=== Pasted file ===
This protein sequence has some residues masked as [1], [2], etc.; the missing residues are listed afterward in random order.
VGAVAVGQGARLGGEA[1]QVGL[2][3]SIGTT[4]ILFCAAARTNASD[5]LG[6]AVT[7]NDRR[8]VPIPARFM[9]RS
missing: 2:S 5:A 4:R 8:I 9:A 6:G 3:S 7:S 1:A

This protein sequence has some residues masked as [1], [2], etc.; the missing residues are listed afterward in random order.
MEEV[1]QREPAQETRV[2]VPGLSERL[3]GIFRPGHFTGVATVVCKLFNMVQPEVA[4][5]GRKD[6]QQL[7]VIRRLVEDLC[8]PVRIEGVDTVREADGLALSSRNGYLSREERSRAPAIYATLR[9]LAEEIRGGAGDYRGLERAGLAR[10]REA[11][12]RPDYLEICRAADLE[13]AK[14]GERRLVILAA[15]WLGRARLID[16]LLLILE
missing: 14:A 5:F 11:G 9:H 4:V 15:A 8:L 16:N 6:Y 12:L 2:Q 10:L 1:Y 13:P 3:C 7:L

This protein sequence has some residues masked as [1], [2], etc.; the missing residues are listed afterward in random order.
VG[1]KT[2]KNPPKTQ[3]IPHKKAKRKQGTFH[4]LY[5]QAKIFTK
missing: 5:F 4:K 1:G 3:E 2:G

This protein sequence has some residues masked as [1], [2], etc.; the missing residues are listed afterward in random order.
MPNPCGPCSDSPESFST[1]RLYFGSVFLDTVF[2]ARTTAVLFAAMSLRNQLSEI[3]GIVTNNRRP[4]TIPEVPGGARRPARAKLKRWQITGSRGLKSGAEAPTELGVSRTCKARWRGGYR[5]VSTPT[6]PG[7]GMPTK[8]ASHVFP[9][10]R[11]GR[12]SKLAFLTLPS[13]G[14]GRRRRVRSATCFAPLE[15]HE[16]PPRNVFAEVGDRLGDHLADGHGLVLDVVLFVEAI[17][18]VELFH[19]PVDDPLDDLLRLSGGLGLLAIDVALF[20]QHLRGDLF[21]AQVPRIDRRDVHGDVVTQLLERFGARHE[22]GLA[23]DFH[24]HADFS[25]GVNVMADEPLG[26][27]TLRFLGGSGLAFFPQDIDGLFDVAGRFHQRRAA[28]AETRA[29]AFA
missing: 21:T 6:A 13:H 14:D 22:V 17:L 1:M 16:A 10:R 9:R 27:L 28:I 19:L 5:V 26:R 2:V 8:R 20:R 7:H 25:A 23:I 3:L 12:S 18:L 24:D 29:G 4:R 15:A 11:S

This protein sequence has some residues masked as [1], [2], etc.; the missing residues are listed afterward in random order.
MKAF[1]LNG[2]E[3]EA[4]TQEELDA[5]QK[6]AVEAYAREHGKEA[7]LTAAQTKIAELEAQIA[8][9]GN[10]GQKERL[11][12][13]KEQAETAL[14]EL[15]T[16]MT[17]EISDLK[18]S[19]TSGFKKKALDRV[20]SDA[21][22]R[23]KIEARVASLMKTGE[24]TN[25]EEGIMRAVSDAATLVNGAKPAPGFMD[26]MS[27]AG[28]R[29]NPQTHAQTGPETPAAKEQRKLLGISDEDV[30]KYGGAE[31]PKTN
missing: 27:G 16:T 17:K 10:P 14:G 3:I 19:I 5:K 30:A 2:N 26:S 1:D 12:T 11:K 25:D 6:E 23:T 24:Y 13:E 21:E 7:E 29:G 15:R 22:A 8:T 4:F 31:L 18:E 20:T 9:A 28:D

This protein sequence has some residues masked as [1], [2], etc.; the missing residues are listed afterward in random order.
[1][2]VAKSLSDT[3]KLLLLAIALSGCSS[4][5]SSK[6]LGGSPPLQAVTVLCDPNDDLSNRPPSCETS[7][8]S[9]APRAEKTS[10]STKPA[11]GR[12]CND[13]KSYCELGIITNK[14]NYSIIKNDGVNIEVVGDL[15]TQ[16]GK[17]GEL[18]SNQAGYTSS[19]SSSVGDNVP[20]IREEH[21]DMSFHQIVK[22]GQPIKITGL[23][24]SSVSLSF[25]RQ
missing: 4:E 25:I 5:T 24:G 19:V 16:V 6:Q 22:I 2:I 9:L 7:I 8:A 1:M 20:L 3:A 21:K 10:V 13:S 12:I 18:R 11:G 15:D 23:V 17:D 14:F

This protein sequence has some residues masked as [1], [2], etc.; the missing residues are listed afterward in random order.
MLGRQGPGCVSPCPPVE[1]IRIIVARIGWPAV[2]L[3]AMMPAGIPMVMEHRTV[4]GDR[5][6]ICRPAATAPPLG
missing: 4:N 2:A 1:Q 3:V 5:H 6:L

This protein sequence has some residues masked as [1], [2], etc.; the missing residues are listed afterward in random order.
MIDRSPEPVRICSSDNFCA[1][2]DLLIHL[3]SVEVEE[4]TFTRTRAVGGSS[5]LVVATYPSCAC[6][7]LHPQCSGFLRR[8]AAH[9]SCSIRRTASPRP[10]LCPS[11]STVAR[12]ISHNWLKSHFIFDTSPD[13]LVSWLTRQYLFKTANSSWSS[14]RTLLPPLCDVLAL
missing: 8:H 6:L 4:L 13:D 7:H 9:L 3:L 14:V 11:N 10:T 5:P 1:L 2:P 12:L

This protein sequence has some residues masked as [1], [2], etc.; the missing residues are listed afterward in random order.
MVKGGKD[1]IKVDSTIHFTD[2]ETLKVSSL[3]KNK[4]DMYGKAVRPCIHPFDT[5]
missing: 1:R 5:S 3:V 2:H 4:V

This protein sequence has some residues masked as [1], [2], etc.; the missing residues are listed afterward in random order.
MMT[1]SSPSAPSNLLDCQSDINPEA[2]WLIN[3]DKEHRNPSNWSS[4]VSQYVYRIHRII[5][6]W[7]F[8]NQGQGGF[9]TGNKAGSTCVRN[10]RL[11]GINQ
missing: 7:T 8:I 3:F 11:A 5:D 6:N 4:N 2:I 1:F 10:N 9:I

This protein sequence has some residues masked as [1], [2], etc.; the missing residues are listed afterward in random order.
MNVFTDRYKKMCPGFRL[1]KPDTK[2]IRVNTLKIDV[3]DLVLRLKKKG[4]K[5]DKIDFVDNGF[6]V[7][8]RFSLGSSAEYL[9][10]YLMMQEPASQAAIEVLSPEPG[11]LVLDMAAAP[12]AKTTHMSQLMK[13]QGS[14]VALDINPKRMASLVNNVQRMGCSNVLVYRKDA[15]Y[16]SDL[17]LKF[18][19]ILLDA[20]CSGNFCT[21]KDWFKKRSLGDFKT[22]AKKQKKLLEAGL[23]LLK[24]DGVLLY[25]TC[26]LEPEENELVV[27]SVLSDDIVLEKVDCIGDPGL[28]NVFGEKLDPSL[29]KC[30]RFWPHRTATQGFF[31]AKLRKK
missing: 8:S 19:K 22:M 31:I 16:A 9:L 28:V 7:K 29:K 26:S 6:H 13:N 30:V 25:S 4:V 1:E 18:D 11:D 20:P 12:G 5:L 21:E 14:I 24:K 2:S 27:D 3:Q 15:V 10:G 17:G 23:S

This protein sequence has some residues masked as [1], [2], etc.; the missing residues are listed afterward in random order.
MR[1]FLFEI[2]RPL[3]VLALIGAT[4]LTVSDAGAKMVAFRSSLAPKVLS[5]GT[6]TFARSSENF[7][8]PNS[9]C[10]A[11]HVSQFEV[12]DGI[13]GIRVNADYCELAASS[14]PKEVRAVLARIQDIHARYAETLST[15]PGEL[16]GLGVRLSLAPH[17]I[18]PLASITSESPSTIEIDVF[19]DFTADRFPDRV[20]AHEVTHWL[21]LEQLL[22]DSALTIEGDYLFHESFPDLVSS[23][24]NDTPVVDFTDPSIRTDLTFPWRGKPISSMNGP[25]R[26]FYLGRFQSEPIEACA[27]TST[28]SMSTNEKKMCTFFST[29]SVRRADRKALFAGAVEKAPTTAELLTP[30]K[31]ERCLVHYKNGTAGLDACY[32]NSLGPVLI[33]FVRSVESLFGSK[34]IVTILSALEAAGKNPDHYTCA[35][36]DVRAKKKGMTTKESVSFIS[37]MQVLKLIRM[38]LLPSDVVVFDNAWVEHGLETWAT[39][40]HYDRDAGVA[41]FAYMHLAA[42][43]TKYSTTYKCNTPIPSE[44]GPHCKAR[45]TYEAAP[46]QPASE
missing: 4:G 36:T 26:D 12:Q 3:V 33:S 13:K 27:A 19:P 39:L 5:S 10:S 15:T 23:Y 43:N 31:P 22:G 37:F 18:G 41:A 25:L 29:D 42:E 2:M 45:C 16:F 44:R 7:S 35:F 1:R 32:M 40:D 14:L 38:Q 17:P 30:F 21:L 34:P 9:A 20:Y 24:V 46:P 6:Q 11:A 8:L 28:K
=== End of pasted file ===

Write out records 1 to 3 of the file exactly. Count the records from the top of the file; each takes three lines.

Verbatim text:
This protein sequence has some residues masked as [1], [2], etc.; the missing residues are listed afterward in random order.
VGAVAVGQGARLGGEA[1]QVGL[2][3]SIGTT[4]ILFCAAARTNASD[5]LG[6]AVT[7]NDRR[8]VPIPARFM[9]RS
missing: 2:S 5:A 4:R 8:I 9:A 6:G 3:S 7:S 1:A

This protein sequence has some residues masked as [1], [2], etc.; the missing residues are listed afterward in random order.
MEEV[1]QREPAQETRV[2]VPGLSERL[3]GIFRPGHFTGVATVVCKLFNMVQPEVA[4][5]GRKD[6]QQL[7]VIRRLVEDLC[8]PVRIEGVDTVREADGLALSSRNGYLSREERSRAPAIYATLR[9]LAEEIRGGAGDYRGLERAGLAR[10]REA[11][12]RPDYLEICRAADLE[13]AK[14]GERRLVILAA[15]WLGRARLID[16]LLLILE
missing: 14:A 5:F 11:G 9:H 4:V 15:A 8:L 16:N 6:Y 12:L 2:Q 10:L 1:Y 13:P 3:C 7:L

This protein sequence has some residues masked as [1], [2], etc.; the missing residues are listed afterward in random order.
VG[1]KT[2]KNPPKTQ[3]IPHKKAKRKQGTFH[4]LY[5]QAKIFTK
missing: 5:F 4:K 1:G 3:E 2:G